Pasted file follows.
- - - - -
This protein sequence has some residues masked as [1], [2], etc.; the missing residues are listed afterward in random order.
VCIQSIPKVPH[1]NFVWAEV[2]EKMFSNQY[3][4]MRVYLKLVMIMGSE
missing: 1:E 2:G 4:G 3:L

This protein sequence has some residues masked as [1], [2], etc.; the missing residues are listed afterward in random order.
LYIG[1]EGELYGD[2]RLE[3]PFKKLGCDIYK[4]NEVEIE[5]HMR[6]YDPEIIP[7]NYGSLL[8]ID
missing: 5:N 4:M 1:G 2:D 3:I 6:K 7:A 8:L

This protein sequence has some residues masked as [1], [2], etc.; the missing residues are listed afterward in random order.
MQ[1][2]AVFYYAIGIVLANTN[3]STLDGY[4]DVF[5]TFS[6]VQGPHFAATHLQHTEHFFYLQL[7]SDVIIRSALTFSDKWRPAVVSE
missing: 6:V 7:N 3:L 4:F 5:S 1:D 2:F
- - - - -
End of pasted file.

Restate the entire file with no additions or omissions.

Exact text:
This protein sequence has some residues masked as [1], [2], etc.; the missing residues are listed afterward in random order.
VCIQSIPKVPH[1]NFVWAEV[2]EKMFSNQY[3][4]MRVYLKLVMIMGSE
missing: 1:E 2:G 4:G 3:L

This protein sequence has some residues masked as [1], [2], etc.; the missing residues are listed afterward in random order.
LYIG[1]EGELYGD[2]RLE[3]PFKKLGCDIYK[4]NEVEIE[5]HMR[6]YDPEIIP[7]NYGSLL[8]ID
missing: 5:N 4:M 1:G 2:D 3:I 6:K 7:A 8:L

This protein sequence has some residues masked as [1], [2], etc.; the missing residues are listed afterward in random order.
MQ[1][2]AVFYYAIGIVLANTN[3]STLDGY[4]DVF[5]TFS[6]VQGPHFAATHLQHTEHFFYLQL[7]SDVIIRSALTFSDKWRPAVVSE
missing: 6:V 7:N 3:L 4:F 5:S 1:D 2:F